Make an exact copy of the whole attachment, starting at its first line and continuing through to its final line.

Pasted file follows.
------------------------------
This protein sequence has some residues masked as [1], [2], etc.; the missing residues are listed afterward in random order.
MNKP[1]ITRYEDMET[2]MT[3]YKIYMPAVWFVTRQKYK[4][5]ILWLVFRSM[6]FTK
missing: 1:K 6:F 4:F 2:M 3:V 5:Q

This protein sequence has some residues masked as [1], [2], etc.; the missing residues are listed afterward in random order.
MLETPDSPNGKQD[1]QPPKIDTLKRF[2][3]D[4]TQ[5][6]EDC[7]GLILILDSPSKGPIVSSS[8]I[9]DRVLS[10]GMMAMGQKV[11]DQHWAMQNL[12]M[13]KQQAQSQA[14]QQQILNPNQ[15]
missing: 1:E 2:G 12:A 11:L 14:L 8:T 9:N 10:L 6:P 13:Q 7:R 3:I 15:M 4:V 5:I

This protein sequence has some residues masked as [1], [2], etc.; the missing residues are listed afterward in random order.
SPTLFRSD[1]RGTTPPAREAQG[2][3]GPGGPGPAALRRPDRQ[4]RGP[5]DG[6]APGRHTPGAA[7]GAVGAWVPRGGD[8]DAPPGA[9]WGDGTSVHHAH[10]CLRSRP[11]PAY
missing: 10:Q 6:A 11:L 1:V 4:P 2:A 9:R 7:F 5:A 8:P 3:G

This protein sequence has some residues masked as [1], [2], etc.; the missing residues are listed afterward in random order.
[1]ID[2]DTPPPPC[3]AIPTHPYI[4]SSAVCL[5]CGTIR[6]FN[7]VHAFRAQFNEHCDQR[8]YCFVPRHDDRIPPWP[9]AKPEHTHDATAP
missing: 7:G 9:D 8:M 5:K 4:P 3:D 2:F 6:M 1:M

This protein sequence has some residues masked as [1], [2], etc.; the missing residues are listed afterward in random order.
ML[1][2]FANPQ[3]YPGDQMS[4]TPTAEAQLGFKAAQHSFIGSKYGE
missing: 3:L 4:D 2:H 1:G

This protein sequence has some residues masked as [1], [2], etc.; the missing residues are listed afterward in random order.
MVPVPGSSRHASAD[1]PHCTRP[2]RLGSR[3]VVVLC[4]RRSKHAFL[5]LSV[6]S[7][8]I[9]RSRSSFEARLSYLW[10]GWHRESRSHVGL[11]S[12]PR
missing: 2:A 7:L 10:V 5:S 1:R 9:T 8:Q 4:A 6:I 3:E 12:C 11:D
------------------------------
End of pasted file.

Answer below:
This protein sequence has some residues masked as [1], [2], etc.; the missing residues are listed afterward in random order.
MNKP[1]ITRYEDMET[2]MT[3]YKIYMPAVWFVTRQKYK[4][5]ILWLVFRSM[6]FTK
missing: 1:K 6:F 4:F 2:M 3:V 5:Q

This protein sequence has some residues masked as [1], [2], etc.; the missing residues are listed afterward in random order.
MLETPDSPNGKQD[1]QPPKIDTLKRF[2][3]D[4]TQ[5][6]EDC[7]GLILILDSPSKGPIVSSS[8]I[9]DRVLS[10]GMMAMGQKV[11]DQHWAMQNL[12]M[13]KQQAQSQA[14]QQQILNPNQ[15]
missing: 1:E 2:G 12:A 11:L 14:L 8:T 9:N 10:L 6:P 13:Q 7:R 3:I 15:M 4:V 5:I

This protein sequence has some residues masked as [1], [2], etc.; the missing residues are listed afterward in random order.
SPTLFRSD[1]RGTTPPAREAQG[2][3]GPGGPGPAALRRPDRQ[4]RGP[5]DG[6]APGRHTPGAA[7]GAVGAWVPRGGD[8]DAPPGA[9]WGDGTSVHHAH[10]CLRSRP[11]PAY
missing: 10:Q 6:A 11:L 1:V 4:P 2:A 9:R 7:F 5:A 8:P 3:G

This protein sequence has some residues masked as [1], [2], etc.; the missing residues are listed afterward in random order.
[1]ID[2]DTPPPPC[3]AIPTHPYI[4]SSAVCL[5]CGTIR[6]FN[7]VHAFRAQFNEHCDQR[8]YCFVPRHDDRIPPWP[9]AKPEHTHDATAP
missing: 7:G 9:D 8:M 5:K 4:P 3:D 2:F 6:M 1:M

This protein sequence has some residues masked as [1], [2], etc.; the missing residues are listed afterward in random order.
ML[1][2]FANPQ[3]YPGDQMS[4]TPTAEAQLGFKAAQHSFIGSKYGE
missing: 3:L 4:D 2:H 1:G

This protein sequence has some residues masked as [1], [2], etc.; the missing residues are listed afterward in random order.
MVPVPGSSRHASAD[1]PHCTRP[2]RLGSR[3]VVVLC[4]RRSKHAFL[5]LSV[6]S[7][8]I[9]RSRSSFEARLSYLW[10]GWHRESRSHVGL[11]S[12]PR
missing: 2:A 7:L 10:V 5:S 1:R 9:T 8:Q 4:A 6:I 3:E 12:C 11:D